• Interesting analysis. (1) " I do not see, however, that he necessarily wants to rehabilitate ⊢, which presupposes stepping outside of language to "perform" logic, something Girard denounces". According to him, that distinction was already established by Gentzen but not expressed explicitly. He's refering to that in some talks but I don't know where you can find that in a text (beside the page I already mentionned). In the slide of one of his talks we can read : "Sequent calculus distinguishes finished from unfinished. A ⇒ B: pure, decorative, implication. A ⊢ B: give me A and you will get B"
    – Boris
    Commented Feb 27, 2017 at 22:30
  • 1
    @BorisEng Sequent calculus treats both ⊢ and → "in house" in the object language. But ⊢ functions there as in the meta-language of standard logic with respect to implication and other connectives. In effect, it duplicates the horizontal line of sequent calculus's meta-language in the object language. I am thinking that Girard's issue is not with meta-language (sequent calculus still has it) but rather with referring to outside of language. His idea may be to treat all languages proof-theoretically, but then we need to put constructive and executive tools together into the same language.
    – Conifold
    Commented Feb 28, 2017 at 22:29
  • 1
    @BorisEng On the standard approach we declare in a language and give performing instructions in the meta-language. This works for semantic instructions ("truth conditions"). But if we want to give proof-theoretic instructions (and for other Girard's reasons) we need a language that can both declare and say things like "give me A and you will get B" within. We may still use meta-language (set theory say) to interpret a language (arithmetic say), but now they will have the same proof-theoretic expressive means, which eliminate references to "reality" beyond languages, and lets them format it.
    – Conifold
    Commented Mar 1, 2017 at 2:43
  • 1
    @BorisEng It is easiest to explain on model theory in mathematics. A formal theory is interpreted by assigning sets to constants, set-theortic relations to predicates, etc. But what are sets, etc., if not denizens of another formal theory, the axiomatic set theory? Unless of course we believe in the Platonic realm and direct access to what goes on there. Semantic "truths" are not "seen" by Platonic mindsight, they are still deduced from axioms, but of set theory. Girard extends the idea to all interpretations of "reality", even empirical "truths" are not "seen" but derived through language.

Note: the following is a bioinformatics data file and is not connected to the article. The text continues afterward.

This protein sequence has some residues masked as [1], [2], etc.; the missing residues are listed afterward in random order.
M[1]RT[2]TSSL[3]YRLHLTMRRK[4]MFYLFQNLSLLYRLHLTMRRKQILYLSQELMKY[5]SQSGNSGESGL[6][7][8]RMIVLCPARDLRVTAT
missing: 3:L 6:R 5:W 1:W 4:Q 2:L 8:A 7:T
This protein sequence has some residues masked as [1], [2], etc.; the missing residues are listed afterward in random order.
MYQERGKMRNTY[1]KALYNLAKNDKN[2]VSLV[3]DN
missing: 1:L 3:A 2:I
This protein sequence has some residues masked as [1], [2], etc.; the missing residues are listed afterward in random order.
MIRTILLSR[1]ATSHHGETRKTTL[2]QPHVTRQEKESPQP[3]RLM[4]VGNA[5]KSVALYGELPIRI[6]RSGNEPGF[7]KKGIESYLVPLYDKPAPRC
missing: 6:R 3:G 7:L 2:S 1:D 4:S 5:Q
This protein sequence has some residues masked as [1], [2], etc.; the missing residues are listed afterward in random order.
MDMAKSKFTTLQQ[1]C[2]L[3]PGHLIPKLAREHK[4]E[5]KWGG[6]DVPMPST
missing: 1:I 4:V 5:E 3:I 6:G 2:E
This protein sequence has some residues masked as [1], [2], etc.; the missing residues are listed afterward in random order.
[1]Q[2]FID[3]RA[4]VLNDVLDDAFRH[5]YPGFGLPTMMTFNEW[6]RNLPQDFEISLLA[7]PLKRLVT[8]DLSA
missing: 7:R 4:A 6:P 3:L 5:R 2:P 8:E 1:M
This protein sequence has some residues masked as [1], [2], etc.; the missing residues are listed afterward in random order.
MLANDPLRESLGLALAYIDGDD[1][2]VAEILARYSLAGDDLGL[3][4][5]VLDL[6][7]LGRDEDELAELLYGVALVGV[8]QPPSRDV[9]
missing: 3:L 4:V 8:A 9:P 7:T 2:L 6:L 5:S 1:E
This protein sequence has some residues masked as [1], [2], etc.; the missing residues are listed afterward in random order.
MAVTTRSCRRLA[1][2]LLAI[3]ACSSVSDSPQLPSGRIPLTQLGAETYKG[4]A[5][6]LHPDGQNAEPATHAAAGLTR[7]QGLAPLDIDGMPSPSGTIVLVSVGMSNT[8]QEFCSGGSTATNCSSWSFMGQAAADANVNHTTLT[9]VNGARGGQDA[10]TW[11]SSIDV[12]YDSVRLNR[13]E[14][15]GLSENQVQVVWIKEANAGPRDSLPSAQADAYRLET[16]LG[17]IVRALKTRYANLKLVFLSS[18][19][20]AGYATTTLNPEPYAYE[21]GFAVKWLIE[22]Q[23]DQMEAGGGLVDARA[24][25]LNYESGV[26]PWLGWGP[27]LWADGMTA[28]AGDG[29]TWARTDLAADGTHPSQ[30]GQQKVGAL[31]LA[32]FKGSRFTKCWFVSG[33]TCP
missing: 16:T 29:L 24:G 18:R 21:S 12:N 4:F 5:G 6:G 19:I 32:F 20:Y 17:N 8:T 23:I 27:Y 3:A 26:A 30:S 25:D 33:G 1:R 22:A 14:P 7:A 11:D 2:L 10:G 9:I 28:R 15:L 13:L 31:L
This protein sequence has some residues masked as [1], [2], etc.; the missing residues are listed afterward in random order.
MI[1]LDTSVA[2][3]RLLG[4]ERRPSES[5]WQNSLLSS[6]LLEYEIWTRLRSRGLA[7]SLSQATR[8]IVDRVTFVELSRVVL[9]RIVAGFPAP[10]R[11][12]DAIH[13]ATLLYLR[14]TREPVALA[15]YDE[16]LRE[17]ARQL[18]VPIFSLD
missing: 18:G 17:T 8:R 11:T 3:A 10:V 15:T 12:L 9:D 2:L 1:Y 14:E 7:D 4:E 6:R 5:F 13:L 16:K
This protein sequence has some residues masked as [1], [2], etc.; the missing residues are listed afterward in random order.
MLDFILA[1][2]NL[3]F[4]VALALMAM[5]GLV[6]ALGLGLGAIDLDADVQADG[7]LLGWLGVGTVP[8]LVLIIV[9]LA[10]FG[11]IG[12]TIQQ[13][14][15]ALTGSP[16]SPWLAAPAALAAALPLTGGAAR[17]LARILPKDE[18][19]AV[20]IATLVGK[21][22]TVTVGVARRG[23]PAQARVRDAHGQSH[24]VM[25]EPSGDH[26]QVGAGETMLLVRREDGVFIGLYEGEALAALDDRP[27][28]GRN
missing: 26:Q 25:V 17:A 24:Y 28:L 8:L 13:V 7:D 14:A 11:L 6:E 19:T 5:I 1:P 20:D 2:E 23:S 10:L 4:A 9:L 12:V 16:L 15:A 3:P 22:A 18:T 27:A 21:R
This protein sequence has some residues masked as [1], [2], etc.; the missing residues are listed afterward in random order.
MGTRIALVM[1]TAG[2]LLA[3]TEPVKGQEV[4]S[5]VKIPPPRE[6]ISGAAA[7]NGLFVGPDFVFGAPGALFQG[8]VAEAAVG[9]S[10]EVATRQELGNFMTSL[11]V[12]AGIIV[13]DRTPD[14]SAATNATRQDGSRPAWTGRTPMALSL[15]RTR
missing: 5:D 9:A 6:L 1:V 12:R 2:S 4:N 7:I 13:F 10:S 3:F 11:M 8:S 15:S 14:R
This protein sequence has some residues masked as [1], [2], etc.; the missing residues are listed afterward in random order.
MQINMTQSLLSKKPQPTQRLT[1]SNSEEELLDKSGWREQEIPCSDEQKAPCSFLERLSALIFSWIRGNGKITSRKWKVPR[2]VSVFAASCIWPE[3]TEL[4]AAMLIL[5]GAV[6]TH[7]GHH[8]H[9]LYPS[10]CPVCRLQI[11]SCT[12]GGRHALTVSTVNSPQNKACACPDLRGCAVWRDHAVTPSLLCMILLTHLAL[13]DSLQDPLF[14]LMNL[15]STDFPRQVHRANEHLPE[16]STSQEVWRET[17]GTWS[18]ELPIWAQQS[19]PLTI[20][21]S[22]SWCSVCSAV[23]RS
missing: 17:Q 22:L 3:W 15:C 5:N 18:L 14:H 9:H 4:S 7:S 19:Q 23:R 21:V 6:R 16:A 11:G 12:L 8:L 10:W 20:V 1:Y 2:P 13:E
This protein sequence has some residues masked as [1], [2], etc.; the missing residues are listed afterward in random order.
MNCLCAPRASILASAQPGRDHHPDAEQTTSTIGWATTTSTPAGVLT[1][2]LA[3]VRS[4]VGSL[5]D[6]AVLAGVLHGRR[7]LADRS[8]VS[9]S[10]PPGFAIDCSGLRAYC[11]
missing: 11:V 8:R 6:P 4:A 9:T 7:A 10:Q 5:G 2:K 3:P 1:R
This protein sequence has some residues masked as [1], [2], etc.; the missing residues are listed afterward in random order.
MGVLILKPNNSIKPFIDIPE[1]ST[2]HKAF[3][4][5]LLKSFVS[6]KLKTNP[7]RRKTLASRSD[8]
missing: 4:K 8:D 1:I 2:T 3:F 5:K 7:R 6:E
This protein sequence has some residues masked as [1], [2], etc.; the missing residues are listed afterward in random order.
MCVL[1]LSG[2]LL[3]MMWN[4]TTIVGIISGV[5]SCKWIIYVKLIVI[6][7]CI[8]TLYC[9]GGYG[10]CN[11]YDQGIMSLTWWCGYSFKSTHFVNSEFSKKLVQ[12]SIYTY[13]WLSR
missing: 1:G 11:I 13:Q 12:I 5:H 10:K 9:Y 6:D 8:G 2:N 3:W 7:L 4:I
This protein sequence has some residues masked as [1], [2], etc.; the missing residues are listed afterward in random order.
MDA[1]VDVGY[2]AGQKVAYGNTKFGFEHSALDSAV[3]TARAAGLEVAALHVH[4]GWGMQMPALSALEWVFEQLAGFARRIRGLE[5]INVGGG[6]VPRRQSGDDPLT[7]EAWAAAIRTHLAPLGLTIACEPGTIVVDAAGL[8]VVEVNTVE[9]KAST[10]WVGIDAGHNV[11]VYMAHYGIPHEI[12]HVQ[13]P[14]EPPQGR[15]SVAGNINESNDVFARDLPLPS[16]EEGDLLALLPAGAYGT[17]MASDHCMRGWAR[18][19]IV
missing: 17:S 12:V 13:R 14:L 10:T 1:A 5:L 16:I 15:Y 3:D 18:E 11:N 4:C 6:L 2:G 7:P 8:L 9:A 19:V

– Conifold
    Commented Mar 2, 2017 at 22:20
  • 1
    @BorisEng Yes, more or less. What initially appears semantic/real to us (and was naively taken at face value by Frege et al.) upon reflection turned out to be "formatted" by another language, which itself is so formatted, etc. "Eventually", we realize that all semantic "realities" are "semantic constructions in the language of mathematics" (more often some imperfect approximation of it), so despite the appearances the whole enterprise of "interpretation" is not establishing a correspondence with "reality" but is internal to language, broadly construed.
    – Conifold
    Commented Mar 3, 2017 at 2:39

After some researches I think I have a quite satisfying answer.

Suppose we're in the Sequent Calculus (we don't care whether it is classical or intuitionistic). We know that the cut rule act on ⊢ while the implications rules act on ⇒.

The turtle tells us that we have the premises ⊢ A and A ⊢ B and asks us to get ⊢ B. We have two possible things we can do:

  • Use the cut rule to infer ⊢ B (that's one should answer to the turtle)
  • Use the left-implication rule to infer A ⇒ A ⊢ B (that's what Achille does)
    • In that case, with another cut (that's what the turtle want) with ⊢ A ⇒ A which is indeed provable we can have have ⊢ B
    • Or you can also use the left-implication rule again (that's what Achille does) to get (A ⇒ A) ⇒ (A ⇒ A) ⊢ B. That rule can be repeated as much as we want.


  • The usual model-theoretic interpretation of sequents is associated to realism. The sequent ⊢ A ⇒ B and A ⊢ B have the same interpretation in term of truth values. So no distinction can be seen.

  • The distinction lies in the computation behaviour of ⊢ and ⇒:

    • ⊢ moves the reasoning forward, that's why it is destructive. It is a real computation. We reach an information we didn't have, that's why it is implicit (close to the synthetic).
    • ⇒ is static because A ⇒ B is a mere frozen object we can manipulate without performing any activation of computation. The implication rules can be seen as a way to "freeze" computation (or unfreeze when reading from bottom to top). That also explains why it is explicit, terminated.
  • Through the Curry-Howard isomorphism we can also have a simple interpretation with programs. The cut-rule is related to the process of computation while the implication rules simply manipulates application of functions f(x) as a frozen object.

EDIT : I edited my answer to a new one without mentioning Linear Logic.